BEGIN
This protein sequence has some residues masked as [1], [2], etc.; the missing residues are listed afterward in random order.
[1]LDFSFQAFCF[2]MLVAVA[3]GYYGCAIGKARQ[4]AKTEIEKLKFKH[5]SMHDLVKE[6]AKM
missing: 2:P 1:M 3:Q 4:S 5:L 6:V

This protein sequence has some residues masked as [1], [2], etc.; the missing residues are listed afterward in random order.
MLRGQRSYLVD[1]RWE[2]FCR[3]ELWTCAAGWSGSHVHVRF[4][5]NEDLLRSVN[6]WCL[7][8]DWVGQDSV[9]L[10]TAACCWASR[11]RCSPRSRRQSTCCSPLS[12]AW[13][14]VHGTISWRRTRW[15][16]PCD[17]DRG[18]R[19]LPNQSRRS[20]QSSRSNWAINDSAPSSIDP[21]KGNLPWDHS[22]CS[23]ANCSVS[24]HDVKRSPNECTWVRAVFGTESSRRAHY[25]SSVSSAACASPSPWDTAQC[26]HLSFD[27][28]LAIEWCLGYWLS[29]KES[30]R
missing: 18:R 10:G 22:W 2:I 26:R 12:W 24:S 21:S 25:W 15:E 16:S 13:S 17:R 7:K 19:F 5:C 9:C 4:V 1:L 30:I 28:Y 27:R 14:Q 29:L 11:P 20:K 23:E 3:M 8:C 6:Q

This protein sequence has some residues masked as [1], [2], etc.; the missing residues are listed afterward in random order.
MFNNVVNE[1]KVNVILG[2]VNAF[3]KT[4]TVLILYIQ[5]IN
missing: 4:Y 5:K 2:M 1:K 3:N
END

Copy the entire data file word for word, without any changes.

This protein sequence has some residues masked as [1], [2], etc.; the missing residues are listed afterward in random order.
[1]LDFSFQAFCF[2]MLVAVA[3]GYYGCAIGKARQ[4]AKTEIEKLKFKH[5]SMHDLVKE[6]AKM
missing: 2:P 1:M 3:Q 4:S 5:L 6:V

This protein sequence has some residues masked as [1], [2], etc.; the missing residues are listed afterward in random order.
MLRGQRSYLVD[1]RWE[2]FCR[3]ELWTCAAGWSGSHVHVRF[4][5]NEDLLRSVN[6]WCL[7][8]DWVGQDSV[9]L[10]TAACCWASR[11]RCSPRSRRQSTCCSPLS[12]AW[13][14]VHGTISWRRTRW[15][16]PCD[17]DRG[18]R[19]LPNQSRRS[20]QSSRSNWAINDSAPSSIDP[21]KGNLPWDHS[22]CS[23]ANCSVS[24]HDVKRSPNECTWVRAVFGTESSRRAHY[25]SSVSSAACASPSPWDTAQC[26]HLSFD[27][28]LAIEWCLGYWLS[29]KES[30]R
missing: 18:R 10:G 22:W 2:I 26:R 12:W 24:S 21:S 25:W 15:E 16:S 13:S 17:R 7:K 19:F 5:C 9:C 4:V 1:L 30:I 28:Y 27:R 14:Q 29:L 11:P 20:K 23:E 3:M 8:C 6:Q

This protein sequence has some residues masked as [1], [2], etc.; the missing residues are listed afterward in random order.
MFNNVVNE[1]KVNVILG[2]VNAF[3]KT[4]TVLILYIQ[5]IN
missing: 4:Y 5:K 2:M 1:K 3:N